Once AT&T was able to offer service in our semi-rural area we jumped at the chance to switch from our Palm TXs to iPhones after making sure the iPhone could sync with MS Outlook. I checked the Internet to see what ad-ons might be available to help manage and sort Tasks (the iPhone operating system ignores Outlook Tasks). It looks like 2Do from Guided Ways Technology may well be the answer, but we’ll see as we go along.

Being effective at Skill 1 means always looking for ways to improve your personal management system. Fortunately, for me that means trying out new toys and tech. Unfortunately, it takes time and mindshare to do that.

What self-management tools are you using these days?  Drop by and leave a comment; I’d love to know what you use and what works for you.

For more information on Skill 1 and Managing Yourself, order your copy of “The 8 Essential Skills” from Amazon.com. today! You’ll be glad you did!

And while you’re at it, stop by our web site and learn more about our approach to Personal Productivity.

A Tweet from David Allen

The 8 Essential Skills got a nice bump from longtime friend, colleague, and client David Allen. His Tweet yesterday generated some more buzz and a batch of orders on Amazon.com. With 1.4 million people following David on Twitter, it bodes well for future sales. His Tweet follows:

Long-time friend Paul Knudstrup has a book out on mgmt & supervisory best practices. Good stuff. http://amzn.to/dqZzzB

David also provided a great testimonial when I sent him an advance copy. He said:

“The simple definition of management as the allocation of limited resources belies the incredible number of factors that contribute to doing it well. In this book Paul has done an extraordinary job of identifying those factors and providing a practical toolkit for working with them effectively. This is a terrific manual for professionals new to a supervisory role and a great refresher for those of us who’ve learned that managing others successfully is a lifelong challenge. Bravo!”

 Thank you David!

If you are not yet acquainted with David’s teachings and his Getting Things Done (GTD) approach to self-management, you owe it to yourself to  find out; we are big fans of his here at Midwest Consulting Group and MCG Press. I make frequent reference to his ideas in Skill 1 – Managing Yourself section of The 8 Essential Skills.

What do you think?

Why Managers Fail – 6

Recent posts have described five reasons why 40% of the superivors and managers moving into a new position are likely to fail within the first 18 months in the job. The sixth and final reason is:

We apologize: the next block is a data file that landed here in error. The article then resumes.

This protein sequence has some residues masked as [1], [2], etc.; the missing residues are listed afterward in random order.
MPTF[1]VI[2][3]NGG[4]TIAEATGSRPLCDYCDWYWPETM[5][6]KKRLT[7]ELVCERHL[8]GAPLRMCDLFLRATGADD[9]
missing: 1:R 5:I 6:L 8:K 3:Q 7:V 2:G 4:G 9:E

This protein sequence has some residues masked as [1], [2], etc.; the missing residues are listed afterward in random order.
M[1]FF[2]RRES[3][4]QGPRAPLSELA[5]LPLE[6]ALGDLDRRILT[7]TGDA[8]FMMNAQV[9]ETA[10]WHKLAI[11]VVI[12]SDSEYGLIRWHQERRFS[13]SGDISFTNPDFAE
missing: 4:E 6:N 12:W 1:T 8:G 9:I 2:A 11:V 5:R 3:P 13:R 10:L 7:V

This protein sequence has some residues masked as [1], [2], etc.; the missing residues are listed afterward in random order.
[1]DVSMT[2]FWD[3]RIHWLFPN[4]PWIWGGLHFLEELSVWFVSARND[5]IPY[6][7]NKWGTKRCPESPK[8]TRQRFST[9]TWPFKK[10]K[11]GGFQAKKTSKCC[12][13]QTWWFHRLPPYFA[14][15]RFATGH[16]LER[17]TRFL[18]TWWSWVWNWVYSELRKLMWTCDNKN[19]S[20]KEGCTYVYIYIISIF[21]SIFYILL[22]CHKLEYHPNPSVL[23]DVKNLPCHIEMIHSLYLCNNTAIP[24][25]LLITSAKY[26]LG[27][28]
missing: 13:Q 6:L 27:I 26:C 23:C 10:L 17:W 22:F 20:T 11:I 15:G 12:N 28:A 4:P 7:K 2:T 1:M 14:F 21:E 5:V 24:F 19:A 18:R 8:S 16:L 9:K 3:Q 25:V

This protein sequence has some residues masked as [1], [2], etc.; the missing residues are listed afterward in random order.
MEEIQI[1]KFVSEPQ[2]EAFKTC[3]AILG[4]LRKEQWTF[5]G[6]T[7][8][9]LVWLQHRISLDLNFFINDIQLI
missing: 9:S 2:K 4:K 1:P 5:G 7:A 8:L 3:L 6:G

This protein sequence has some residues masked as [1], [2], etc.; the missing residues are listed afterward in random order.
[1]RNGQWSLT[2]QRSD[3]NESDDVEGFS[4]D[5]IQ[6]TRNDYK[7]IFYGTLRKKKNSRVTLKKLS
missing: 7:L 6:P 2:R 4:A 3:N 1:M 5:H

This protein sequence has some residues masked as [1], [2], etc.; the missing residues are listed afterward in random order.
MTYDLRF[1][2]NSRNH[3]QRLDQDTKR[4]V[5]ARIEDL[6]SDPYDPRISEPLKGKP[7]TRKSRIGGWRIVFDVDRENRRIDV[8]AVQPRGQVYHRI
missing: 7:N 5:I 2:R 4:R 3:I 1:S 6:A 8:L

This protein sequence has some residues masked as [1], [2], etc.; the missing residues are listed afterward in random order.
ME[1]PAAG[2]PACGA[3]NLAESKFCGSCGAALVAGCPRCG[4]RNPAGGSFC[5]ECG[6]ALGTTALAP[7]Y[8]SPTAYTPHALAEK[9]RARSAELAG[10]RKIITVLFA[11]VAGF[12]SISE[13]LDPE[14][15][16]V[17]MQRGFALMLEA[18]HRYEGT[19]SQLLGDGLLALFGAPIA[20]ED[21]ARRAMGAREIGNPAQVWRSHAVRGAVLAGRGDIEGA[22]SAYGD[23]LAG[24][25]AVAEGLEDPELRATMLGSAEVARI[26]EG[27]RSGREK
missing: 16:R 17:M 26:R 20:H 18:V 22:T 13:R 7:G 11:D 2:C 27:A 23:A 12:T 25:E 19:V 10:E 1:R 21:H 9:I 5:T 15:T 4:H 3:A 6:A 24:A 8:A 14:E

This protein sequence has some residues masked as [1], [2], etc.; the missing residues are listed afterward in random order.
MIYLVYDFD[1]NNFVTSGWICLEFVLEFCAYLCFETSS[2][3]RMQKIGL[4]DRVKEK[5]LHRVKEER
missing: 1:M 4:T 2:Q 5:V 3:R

Maintaining an Inappropriate Work/Personal Life Balance

Having balance in your life is generally viewed as desirable. It means taking time to build and nurture your family and other personal relationships as well as your professional network. It might mean volunteering in your community for a cause you believe in. And, yes, it means actually taking vacations. Balance means working hard but not becoming a workaholic. Research has shown that if your workweek regularly goes beyond 52-55 hours, your ability to be productive and make good decisions goes downhill quickly – something that no organization wants. Routine 60-70 hour workweeks are a recipe for disaster.

There will be times when a long week (or even a few long weeks) might be necessary, but you can’t effectively sustain that kind of schedule without paying a severe price personally. A failed marriage, missing your children’s lives as they grow up, and generally not having a life other than work are the results of inappropriate balance. At the same time, if your boss can’t count on you to be at work regularly because you are always gone with a family emergency or crisis, you’ll be viewed as someone who isn’t reliable. In the end it is, after all, a question of balance.

How’s your work/personal life balance?

Skill 1 – Managing Yourself

Your ability to be successful in your organizational role begins with how well you manage yourself, and that’s pretty much up to you. But understanding yourself is the first step if you want to become truly effective personally and professionally. Self-knowledge is the first requirement of self-management. And the ability to manage yourself is indeed the first essential skill – Skill 1 – in becoming a successful supervisor and manager.

What do you think? Of the 8 Essential Skills, it seems to me that you can’t manage others well if you can’t manage yourself. If you’ll play along for a minute and accept that Managing Yourself  is one of the 8 Essential Skills, then what do you think is involved in successfully managing yourself?